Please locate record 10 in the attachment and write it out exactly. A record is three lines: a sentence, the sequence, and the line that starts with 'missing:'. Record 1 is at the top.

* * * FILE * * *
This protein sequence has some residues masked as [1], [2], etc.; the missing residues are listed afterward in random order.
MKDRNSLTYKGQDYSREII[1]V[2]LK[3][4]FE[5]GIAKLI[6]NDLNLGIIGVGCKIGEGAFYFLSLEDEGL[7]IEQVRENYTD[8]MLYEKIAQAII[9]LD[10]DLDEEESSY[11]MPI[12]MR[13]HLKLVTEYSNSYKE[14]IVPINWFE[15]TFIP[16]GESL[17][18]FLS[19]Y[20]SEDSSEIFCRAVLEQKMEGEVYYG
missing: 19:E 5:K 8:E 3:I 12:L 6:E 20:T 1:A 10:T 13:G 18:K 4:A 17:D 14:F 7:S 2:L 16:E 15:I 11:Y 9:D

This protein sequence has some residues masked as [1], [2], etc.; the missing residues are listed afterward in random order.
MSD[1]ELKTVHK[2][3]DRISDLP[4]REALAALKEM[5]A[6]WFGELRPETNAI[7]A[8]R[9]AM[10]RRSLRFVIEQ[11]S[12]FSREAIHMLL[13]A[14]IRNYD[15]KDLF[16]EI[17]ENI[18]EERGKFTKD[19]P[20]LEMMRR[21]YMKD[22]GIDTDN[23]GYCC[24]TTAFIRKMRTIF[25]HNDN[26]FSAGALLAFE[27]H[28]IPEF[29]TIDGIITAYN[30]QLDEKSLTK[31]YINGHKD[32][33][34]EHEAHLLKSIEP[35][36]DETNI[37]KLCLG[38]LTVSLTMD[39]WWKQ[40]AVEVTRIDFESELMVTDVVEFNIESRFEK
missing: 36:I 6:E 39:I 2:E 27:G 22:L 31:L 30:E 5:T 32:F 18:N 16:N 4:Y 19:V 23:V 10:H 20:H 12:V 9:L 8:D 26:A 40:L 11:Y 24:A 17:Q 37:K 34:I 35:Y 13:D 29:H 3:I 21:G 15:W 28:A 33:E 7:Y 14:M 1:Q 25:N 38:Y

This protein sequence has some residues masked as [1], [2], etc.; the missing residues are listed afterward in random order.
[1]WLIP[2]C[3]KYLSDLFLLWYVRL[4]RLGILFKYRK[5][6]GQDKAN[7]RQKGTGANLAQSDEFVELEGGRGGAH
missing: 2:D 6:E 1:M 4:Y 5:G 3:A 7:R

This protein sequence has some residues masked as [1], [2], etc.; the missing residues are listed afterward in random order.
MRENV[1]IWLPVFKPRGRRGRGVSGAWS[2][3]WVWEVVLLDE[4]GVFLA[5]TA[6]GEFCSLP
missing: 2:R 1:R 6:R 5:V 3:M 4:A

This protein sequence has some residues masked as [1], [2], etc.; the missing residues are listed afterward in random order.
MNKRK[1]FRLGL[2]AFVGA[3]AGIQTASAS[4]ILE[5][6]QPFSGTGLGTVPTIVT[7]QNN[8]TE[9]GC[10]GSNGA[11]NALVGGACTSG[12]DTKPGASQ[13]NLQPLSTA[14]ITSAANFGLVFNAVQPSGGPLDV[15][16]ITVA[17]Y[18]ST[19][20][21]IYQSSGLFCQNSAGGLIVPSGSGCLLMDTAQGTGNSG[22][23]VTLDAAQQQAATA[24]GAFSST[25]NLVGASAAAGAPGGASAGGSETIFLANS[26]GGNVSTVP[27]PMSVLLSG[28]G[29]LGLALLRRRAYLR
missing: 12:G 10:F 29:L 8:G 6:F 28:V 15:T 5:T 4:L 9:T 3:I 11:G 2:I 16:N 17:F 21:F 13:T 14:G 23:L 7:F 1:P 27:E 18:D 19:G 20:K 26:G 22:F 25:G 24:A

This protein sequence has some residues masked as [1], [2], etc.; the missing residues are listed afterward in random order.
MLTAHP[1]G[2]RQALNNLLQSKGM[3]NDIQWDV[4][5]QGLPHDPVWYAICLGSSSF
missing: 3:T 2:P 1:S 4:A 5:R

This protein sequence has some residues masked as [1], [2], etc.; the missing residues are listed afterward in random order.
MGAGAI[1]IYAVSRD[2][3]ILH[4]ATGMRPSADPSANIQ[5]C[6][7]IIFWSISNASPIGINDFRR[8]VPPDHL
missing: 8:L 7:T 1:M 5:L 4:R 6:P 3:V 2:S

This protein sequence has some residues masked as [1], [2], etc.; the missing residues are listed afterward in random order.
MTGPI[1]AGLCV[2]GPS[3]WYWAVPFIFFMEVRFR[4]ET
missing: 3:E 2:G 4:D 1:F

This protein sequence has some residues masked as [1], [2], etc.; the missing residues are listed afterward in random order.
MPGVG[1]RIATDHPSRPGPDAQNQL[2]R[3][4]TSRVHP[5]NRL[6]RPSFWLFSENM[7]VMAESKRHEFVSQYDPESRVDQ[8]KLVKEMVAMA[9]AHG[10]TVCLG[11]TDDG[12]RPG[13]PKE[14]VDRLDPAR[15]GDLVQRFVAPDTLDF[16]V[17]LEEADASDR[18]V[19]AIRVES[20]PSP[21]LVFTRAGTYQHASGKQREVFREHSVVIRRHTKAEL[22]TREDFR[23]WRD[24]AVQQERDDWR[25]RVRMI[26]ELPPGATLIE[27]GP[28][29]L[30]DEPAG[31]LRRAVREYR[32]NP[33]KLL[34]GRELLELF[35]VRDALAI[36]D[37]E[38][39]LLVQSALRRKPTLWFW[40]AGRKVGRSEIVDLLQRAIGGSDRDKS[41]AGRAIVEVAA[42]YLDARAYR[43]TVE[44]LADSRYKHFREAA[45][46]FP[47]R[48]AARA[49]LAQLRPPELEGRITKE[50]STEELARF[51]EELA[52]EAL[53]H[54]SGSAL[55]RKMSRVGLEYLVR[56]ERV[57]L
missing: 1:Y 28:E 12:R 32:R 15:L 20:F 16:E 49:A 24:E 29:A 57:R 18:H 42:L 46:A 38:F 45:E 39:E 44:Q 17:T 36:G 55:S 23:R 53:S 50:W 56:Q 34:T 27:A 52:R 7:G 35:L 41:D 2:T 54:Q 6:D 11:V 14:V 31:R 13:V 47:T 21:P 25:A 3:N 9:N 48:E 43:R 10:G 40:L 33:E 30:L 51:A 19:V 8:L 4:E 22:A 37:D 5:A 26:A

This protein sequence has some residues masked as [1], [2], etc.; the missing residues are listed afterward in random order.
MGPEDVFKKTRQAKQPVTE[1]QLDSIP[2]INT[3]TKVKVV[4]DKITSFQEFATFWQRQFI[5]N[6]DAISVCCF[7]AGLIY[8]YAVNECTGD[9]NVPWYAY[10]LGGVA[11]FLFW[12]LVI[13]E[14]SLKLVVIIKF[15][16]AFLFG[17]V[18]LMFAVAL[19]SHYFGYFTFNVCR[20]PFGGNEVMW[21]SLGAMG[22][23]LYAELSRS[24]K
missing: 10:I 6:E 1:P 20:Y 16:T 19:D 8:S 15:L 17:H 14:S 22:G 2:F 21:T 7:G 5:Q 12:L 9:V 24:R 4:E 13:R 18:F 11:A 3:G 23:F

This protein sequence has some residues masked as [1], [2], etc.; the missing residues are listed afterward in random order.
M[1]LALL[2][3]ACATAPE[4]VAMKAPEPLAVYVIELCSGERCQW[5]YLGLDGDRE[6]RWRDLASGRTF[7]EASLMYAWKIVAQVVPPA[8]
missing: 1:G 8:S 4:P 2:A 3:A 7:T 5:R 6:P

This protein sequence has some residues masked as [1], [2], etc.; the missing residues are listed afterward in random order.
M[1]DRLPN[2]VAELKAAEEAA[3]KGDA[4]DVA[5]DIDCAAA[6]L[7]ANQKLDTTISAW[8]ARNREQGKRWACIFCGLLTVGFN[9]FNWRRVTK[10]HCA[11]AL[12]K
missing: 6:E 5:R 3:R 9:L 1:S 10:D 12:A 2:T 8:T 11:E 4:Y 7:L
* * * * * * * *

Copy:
This protein sequence has some residues masked as [1], [2], etc.; the missing residues are listed afterward in random order.
MGPEDVFKKTRQAKQPVTE[1]QLDSIP[2]INT[3]TKVKVV[4]DKITSFQEFATFWQRQFI[5]N[6]DAISVCCF[7]AGLIY[8]YAVNECTGD[9]NVPWYAY[10]LGGVA[11]FLFW[12]LVI[13]E[14]SLKLVVIIKF[15][16]AFLFG[17]V[18]LMFAVAL[19]SHYFGYFTFNVCR[20]PFGGNEVMW[21]SLGAMG[22][23]LYAELSRS[24]K
missing: 10:I 6:E 1:P 20:Y 16:T 19:D 8:S 15:L 17:H 14:S 22:G 2:F 21:T 7:G 5:Q 12:L 9:V 24:R 4:E 13:R 18:F 11:A 3:G 23:F